As the writer and public intellectual Thomas Friedman declared, we live in a “Gutenberg moment.” For the first time in history, nearly everyone can generate content and publish it to a global audience.
Technology is rapidly changing the world of work. The U.S. Department of Labor estimates the American learner will have between 10 and 14 jobs by the time they are 38. And many of these jobs have not yet been invented and will use technology that currently does not exist. The top 10 in-demand technology jobs in 2013 did not exist in 2004.
We are living in an interdependent world and a growing innovation economy. To prosper in this world, our students must be entrepreneurs in their careers. They must exhibit extraordinary creativity, collaborative abilities and flexibility. They must not fear the world and its complexity. They must embrace it. Like the Phoenix, they must periodically reinvent themselves. UWGB was designed to give students these abilities.
But, the Power of Innovation requires exercise and practice. To teach our students to be innovative, we must be innovative. To lead in a time of great change, we must examine ourselves fearlessly and with a willingness to reinvent and redeploy. This requires us to turn a critical eye to the very innovations that set this university on its journey 50 years ago.
I believe we must:
Ask ourselves whether we have right array of academic programs to provide our students the view of the world they will need to live and work in the innovation economy?
Examine carefully whether we are being as creative as we can be in the way in which we deliver our programs of learning in a time when everyone has access to information.
Determine whether we are organized in a way that allows us to capture innovations from the private sector and apply them to our learning programs, recognize and nurture the organic creativity from within the university, and to foster innovation and entrepreneurship among our students?
And, I believe we must ask what, exactly, are the skills that will allow our students to lead in the innovation economy, how can we ensure they receive these skills during their time with us, and how we will demonstrate to the world these skills have been obtained.
Our consideration of these questions has already begun with the Invent the Future of Green Bay process and the establishment of a new university-wide planning and innovation structure. I applaud our faculty and staff for their great courage and determination in considering these important questions of our time.
The Power of Innovation is a shared power. We need partners to be innovative.
We must asked our Regents to understand and appreciate our unique history and approach and the distinctive features of this region and its importance to the state’s economy, and to support and guide us as we take the risks necessary to help build a bright future for Wisconsin through creative regional solutions.
We will ask our partners in business to help us invent new models for our future. As learners, we must be open to what the private sector can teach us.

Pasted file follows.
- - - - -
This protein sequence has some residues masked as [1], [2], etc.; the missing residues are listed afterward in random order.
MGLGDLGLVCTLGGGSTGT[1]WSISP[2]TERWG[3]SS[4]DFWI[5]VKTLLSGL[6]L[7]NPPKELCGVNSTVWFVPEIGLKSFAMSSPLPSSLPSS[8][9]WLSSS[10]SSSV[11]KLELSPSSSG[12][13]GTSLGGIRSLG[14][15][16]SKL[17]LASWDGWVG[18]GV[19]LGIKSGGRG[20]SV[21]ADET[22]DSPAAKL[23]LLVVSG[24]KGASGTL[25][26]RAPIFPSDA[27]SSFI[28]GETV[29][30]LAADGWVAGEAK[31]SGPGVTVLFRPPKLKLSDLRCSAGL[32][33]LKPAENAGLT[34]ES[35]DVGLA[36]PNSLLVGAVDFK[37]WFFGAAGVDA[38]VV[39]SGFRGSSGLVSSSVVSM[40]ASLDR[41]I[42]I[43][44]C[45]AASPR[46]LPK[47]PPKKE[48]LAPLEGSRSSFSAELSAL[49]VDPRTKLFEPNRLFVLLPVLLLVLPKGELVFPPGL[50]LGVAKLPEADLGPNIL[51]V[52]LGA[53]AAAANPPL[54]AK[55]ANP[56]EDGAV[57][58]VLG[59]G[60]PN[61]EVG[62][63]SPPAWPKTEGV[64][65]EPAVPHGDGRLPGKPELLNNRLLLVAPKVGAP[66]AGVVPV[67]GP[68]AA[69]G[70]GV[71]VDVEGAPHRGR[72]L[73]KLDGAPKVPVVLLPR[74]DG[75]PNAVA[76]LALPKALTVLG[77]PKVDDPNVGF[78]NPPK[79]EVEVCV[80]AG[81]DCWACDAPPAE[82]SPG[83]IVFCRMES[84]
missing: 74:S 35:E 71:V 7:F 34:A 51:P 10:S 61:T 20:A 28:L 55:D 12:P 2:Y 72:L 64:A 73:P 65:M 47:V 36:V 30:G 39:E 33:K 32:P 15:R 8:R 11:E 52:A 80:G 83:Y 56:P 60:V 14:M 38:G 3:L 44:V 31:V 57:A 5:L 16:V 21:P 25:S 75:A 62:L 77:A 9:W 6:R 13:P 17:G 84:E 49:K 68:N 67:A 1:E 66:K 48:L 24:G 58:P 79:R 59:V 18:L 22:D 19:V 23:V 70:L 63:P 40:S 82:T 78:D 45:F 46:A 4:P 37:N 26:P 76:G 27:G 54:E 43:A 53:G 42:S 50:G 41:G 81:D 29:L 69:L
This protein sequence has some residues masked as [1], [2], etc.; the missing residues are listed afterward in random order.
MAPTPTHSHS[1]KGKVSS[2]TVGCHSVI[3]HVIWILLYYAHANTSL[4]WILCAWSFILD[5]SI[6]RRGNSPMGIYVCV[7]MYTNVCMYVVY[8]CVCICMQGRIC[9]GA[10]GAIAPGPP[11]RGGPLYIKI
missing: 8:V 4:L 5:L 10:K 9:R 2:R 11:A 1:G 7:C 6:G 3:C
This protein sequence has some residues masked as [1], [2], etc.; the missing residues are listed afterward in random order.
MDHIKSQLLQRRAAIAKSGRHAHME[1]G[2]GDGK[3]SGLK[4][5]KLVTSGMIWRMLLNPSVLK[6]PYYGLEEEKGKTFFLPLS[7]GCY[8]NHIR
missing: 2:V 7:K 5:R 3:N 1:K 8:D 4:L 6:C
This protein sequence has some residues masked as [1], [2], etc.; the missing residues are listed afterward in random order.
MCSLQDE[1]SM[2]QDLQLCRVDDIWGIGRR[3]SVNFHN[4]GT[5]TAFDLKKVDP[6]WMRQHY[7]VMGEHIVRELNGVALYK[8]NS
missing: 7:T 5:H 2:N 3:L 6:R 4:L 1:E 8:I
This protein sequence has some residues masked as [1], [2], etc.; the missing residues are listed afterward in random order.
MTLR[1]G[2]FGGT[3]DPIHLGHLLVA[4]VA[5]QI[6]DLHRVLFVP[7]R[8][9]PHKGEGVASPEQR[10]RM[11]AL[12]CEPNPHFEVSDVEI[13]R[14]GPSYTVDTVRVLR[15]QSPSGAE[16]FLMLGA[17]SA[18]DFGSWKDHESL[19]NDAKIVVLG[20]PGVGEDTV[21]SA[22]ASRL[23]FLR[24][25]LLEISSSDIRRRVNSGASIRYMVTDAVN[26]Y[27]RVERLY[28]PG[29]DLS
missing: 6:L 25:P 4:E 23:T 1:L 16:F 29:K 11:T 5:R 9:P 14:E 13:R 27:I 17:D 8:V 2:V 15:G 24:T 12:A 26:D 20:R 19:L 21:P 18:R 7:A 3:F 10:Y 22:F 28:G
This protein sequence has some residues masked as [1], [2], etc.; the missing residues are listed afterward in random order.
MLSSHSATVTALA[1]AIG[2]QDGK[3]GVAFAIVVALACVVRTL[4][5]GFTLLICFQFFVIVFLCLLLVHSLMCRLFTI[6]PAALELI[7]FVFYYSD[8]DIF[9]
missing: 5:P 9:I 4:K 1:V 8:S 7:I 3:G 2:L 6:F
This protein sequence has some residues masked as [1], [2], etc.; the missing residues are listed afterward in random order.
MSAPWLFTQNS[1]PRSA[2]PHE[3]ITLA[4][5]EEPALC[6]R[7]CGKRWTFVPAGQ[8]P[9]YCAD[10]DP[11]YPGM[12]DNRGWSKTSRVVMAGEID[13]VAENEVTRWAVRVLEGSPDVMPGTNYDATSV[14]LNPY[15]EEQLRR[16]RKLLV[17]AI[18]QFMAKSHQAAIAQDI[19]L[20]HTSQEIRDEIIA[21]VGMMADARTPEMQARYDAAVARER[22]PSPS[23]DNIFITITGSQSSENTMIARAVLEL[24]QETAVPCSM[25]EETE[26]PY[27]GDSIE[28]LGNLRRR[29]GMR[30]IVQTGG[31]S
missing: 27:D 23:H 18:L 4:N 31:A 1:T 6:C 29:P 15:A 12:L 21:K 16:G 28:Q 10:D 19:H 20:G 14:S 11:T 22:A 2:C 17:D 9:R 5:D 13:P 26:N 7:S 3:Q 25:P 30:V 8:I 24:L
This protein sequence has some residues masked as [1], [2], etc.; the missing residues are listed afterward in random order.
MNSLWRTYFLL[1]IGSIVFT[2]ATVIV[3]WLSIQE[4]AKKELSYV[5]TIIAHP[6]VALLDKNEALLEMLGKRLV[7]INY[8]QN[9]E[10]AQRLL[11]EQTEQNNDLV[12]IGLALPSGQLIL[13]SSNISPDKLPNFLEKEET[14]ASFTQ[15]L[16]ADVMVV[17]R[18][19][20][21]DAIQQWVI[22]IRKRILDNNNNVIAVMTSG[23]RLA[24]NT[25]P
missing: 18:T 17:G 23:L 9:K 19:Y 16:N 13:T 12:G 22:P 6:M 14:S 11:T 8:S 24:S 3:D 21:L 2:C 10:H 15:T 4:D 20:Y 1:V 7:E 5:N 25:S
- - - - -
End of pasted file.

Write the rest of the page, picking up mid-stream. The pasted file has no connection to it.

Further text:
We must reach out more purposefully to our colleagues in the Technical Colleges and the UW Colleges with an invitation to try different approaches to learning and work for the future.
The Power of Innovation is our birthright at UWGB. It must be part of our future.
The Power to Transform Lives
The second great Powers of the Phoenix is the Power to Transform Lives.
The single most important attribute of prosperity in America is a college degree. Holders of the college degree enjoy substantially greater lifetime earnings, more opportunities for advancement, better health, provide more service to their communities and participate more actively in the democracy.
What is it about the college experience that provides these benefits? It is the personal transformation that comes from hard intellectual work in collaboration with inspiring accomplished faculty. This is a transformation that comes from struggling with and understanding ideas different than your own, experiencing the lives of other humans, learning the great power of music and literature, learning how to make a case, tell a story, write with persuasion, collaborate, think deeply and speak another language. It is the power of knowing the real answer is in how you ask the question. This is one of the most unique opportunities in the world — the American undergraduate experience. No enterprise in the world is better at preparing people for work and citizenship than American public higher education. This is the transformation we cherish today at UWGB. We have always cherished this.
The opportunity for us to transform lives is enormous.
Today, more than 60 percent of the students who join us at University of Wisconsin—Green Bay come from families with no tradition in higher education. We serve over 600 adults who wish to complete a degree or gain a certification. We count among our number over 300 veterans and members of their families who have served their country and are now ready to take advantage of the great transformation that is American higher education.
To welcome these students into our learning community, to discover their dreams and to help those dreams come true by collaborating with them to secure an education and then a fulfilling career is the most precious honor and privilege we could have.
Because of our embrace of the complexity of knowledge, our students leave here with an incredible capacity to take on the most important and most complex challenges of our time. The success of our graduates at securing employment — over 80 percent do so within months of graduation — and moving rapidly into positions of responsibility, demonstrate the great value of our approach. It is the way of the future.
But, we cannot ration our power to transform lives. The need for access to the opportunity at UWGB is immense in the increasingly diverse Green Bay community. Nor can we assume the simple beauty of learning, the most precious of life skills, is enough to sustain our graduates in their lives after leaving our campus.
It is my strong view that leading comprehensive universities like UWGB must work both to increase access to the college degree and to a life of fulfilling work. To do this we must focus on the following in the coming years:
UWGB must work with great intensity and commitment to nurture pathways of access to the college degree, particularly in our region. Our Phuture Phoenix program is an opportunity for us to transform the lives of hundreds of underserved students in our region. I believe we should build on the success of this program and joining with our partners set as a goal to achieve within the decade of creating the means to provide every qualified local student some financial support to enjoy the transformations awaiting them at UWGB.